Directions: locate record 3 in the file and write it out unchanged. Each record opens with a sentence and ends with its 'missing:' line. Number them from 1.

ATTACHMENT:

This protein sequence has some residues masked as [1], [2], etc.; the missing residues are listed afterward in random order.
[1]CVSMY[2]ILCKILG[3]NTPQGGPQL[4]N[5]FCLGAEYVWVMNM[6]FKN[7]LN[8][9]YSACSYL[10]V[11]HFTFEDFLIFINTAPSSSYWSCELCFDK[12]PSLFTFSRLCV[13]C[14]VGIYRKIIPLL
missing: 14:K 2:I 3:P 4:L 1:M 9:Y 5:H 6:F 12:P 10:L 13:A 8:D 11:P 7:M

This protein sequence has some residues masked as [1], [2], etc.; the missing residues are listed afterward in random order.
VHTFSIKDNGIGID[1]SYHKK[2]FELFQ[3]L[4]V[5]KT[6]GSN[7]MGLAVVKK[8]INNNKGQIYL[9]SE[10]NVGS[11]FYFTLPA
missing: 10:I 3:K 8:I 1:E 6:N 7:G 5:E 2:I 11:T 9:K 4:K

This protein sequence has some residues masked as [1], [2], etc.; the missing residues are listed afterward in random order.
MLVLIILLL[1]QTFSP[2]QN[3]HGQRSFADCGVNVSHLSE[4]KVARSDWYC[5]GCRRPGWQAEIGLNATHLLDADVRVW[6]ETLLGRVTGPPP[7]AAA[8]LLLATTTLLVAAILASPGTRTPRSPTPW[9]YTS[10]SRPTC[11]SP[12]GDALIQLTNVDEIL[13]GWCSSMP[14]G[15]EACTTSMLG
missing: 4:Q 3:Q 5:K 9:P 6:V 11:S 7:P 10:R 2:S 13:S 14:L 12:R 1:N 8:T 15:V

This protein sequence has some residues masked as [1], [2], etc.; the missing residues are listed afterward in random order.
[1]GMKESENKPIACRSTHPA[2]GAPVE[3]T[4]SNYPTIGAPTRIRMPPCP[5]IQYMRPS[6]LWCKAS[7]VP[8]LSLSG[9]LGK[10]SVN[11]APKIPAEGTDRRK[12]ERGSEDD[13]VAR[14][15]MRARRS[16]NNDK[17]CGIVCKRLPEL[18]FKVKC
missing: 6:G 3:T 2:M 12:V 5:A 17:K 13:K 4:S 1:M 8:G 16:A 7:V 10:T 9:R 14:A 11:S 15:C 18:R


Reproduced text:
This protein sequence has some residues masked as [1], [2], etc.; the missing residues are listed afterward in random order.
MLVLIILLL[1]QTFSP[2]QN[3]HGQRSFADCGVNVSHLSE[4]KVARSDWYC[5]GCRRPGWQAEIGLNATHLLDADVRVW[6]ETLLGRVTGPPP[7]AAA[8]LLLATTTLLVAAILASPGTRTPRSPTPW[9]YTS[10]SRPTC[11]SP[12]GDALIQLTNVDEIL[13]GWCSSMP[14]G[15]EACTTSMLG
missing: 4:Q 3:Q 5:K 9:P 6:V 11:S 7:P 10:R 2:S 13:S 14:L 12:R 1:N 8:T 15:V